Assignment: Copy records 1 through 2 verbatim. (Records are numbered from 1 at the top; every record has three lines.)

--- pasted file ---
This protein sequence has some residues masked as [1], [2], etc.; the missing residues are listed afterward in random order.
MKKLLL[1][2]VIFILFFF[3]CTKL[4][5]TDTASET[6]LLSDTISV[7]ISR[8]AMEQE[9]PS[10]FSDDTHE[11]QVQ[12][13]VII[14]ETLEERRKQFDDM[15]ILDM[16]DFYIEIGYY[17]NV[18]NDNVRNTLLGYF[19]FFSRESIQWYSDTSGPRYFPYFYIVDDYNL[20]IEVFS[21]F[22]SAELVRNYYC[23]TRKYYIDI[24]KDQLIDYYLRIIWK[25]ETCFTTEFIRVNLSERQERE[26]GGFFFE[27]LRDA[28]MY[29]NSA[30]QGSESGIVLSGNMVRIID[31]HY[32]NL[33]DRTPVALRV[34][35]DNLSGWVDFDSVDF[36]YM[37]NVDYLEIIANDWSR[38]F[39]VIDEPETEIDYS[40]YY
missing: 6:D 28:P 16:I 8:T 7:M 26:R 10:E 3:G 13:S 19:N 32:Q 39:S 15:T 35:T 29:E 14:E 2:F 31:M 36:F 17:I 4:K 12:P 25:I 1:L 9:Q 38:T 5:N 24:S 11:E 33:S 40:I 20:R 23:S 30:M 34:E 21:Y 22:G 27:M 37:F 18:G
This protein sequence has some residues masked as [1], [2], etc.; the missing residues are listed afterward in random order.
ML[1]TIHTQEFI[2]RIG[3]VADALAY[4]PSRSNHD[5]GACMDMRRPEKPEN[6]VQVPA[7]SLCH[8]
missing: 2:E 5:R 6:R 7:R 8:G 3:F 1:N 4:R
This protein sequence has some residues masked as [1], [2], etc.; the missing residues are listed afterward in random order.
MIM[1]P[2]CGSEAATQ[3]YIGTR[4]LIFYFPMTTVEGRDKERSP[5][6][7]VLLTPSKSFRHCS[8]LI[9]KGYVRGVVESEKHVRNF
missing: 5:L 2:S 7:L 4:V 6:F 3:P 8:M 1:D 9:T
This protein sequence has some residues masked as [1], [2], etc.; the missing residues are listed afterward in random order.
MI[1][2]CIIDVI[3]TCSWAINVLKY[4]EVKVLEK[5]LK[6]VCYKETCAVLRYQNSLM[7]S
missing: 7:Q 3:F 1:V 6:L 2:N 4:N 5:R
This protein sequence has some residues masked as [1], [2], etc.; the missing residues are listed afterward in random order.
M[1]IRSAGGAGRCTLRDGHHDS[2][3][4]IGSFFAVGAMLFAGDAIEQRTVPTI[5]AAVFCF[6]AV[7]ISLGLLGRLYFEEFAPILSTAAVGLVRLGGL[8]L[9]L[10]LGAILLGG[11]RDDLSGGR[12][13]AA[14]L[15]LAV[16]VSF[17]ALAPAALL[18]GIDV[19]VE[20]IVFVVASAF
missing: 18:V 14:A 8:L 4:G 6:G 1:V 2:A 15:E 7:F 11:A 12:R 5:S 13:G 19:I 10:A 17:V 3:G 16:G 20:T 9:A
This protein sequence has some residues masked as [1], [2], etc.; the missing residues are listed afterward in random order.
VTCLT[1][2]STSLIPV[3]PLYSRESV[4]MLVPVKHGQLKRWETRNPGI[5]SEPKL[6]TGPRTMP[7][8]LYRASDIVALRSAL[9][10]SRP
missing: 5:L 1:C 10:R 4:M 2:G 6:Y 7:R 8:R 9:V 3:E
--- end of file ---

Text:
This protein sequence has some residues masked as [1], [2], etc.; the missing residues are listed afterward in random order.
MKKLLL[1][2]VIFILFFF[3]CTKL[4][5]TDTASET[6]LLSDTISV[7]ISR[8]AMEQE[9]PS[10]FSDDTHE[11]QVQ[12][13]VII[14]ETLEERRKQFDDM[15]ILDM[16]DFYIEIGYY[17]NV[18]NDNVRNTLLGYF[19]FFSRESIQWYSDTSGPRYFPYFYIVDDYNL[20]IEVFS[21]F[22]SAELVRNYYC[23]TRKYYIDI[24]KDQLIDYYLRIIWK[25]ETCFTTEFIRVNLSERQERE[26]GGFFFE[27]LRDA[28]MY[29]NSA[30]QGSESGIVLSGNMVRIID[31]HY[32]NL[33]DRTPVALRV[34][35]DNLSGWVDFDSVDF[36]YM[37]NVDYLEIIANDWSR[38]F[39]VIDEPETEIDYS[40]YY
missing: 6:D 28:P 16:I 8:T 7:M 26:R 10:E 3:G 13:S 19:N 32:Q 39:S 15:T 35:T 29:E 14:E 2:F 31:M 36:F 17:I 4:K 12:P 25:I 1:L 9:Q 38:T 5:N 24:S 11:E 33:S 40:I 20:R 23:S 30:M 34:E 21:Y 22:G 27:M 37:F 18:G
This protein sequence has some residues masked as [1], [2], etc.; the missing residues are listed afterward in random order.
ML[1]TIHTQEFI[2]RIG[3]VADALAY[4]PSRSNHD[5]GACMDMRRPEKPEN[6]VQVPA[7]SLCH[8]
missing: 2:E 5:R 6:R 7:R 8:G 3:F 1:N 4:R